BACKGROUND: Inadvertent intraoperative hypothermia is a common occurrence in surgical patients. A thermal suit is an option for passive insulation. However, active warming is known to be more effective. Therefore, we hypothesised that a forced-air warming (FAW) unit connected to the thermal suit is superior to a commercial FAW blanket and a warming mattress in breast cancer surgery.
METHODS: Forty patients were randomised to this prospective, clinical trial to wear either the thermal suit or conventional hospital clothes under general anaesthesia. The Thermal suit group had a FAW unit set to 38°C and connected to the legs of the suit. The Hospital clothes group had a lower body blanket set to 38°C and a warming mattress set to 37°C. Core temperature was measured with zero-heat-flux sensor. The primary outcome was core temperature on admission to the recovery room.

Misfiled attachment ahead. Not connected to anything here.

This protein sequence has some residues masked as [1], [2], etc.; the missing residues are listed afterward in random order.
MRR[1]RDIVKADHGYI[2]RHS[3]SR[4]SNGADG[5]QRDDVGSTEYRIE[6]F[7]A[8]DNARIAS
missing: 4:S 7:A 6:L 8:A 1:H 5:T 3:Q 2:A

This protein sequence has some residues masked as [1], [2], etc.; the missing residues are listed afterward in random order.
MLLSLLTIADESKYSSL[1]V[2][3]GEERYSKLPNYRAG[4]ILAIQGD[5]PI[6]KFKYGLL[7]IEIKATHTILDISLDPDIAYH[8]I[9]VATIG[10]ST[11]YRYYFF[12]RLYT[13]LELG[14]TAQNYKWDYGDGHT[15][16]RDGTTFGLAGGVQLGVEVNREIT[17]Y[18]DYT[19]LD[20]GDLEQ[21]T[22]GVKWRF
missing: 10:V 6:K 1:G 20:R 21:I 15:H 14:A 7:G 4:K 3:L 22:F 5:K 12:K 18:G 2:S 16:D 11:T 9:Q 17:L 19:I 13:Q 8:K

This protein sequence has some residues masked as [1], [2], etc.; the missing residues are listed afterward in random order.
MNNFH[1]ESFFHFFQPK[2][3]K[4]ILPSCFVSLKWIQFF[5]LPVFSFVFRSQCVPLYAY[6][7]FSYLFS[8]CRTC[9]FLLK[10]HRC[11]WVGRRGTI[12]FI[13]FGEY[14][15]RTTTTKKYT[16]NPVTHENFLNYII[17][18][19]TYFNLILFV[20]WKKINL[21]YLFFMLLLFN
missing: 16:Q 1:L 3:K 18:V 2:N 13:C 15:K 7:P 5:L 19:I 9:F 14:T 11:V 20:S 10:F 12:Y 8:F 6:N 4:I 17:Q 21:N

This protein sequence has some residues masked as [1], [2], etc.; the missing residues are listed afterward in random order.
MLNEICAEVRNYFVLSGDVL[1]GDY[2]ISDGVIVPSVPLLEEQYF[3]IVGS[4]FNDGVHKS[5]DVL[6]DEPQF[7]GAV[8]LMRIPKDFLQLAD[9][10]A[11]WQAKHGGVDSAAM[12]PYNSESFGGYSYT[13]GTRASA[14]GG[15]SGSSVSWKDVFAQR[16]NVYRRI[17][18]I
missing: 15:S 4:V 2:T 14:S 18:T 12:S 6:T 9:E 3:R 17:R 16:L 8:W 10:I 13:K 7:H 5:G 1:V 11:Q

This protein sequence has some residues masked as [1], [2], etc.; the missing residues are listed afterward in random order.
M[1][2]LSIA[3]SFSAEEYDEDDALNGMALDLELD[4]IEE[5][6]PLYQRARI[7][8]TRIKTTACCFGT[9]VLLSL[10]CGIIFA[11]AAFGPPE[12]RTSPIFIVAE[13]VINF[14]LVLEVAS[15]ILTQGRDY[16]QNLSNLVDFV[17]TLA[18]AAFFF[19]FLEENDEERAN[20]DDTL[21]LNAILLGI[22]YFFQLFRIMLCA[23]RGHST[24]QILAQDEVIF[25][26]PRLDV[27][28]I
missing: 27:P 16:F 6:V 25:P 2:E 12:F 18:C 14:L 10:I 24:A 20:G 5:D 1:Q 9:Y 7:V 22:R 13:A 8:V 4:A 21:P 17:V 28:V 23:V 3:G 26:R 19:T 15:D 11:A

RESULTS: There was no difference in mean core temperatures at anaesthetic induction (P = .4) or on admission to the recovery room (P = .07). One patient in the Thermal suit group (5%) vs six patients in the Hospital clothes group (32%) suffered from intraoperative hypothermia (P = .04, 95% CI 1.9%-49%). Mean skin temperatures (MSTs) were higher in the Thermal suit group during anaesthesia. No burns or skin irritations were reported. Two patients in the Thermal suit group sweated.
CONCLUSIONS: A thermal suit connected to a FAW unit was not superior to a commercial FAW blanket, although the incidence of intraoperative hypothermia was lower in patients treated with a thermal suit.
|Journal||Acta Anaesthesiologica Scandinavica|
|Early online date||25 Sep 2020|
|Publication status||Published - 2021|
|Publication type||A1 Journal article-refereed|
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